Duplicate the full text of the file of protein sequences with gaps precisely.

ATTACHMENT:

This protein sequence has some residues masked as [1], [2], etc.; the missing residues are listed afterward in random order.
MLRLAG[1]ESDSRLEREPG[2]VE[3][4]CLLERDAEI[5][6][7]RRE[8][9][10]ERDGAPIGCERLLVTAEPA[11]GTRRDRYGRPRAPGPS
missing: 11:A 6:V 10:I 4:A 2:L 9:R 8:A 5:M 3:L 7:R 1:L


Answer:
This protein sequence has some residues masked as [1], [2], etc.; the missing residues are listed afterward in random order.
MLRLAG[1]ESDSRLEREPG[2]VE[3][4]CLLERDAEI[5][6][7]RRE[8][9][10]ERDGAPIGCERLLVTAEPA[11]GTRRDRYGRPRAPGPS
missing: 11:A 6:V 10:I 4:A 2:L 9:R 8:A 5:M 3:L 7:R 1:L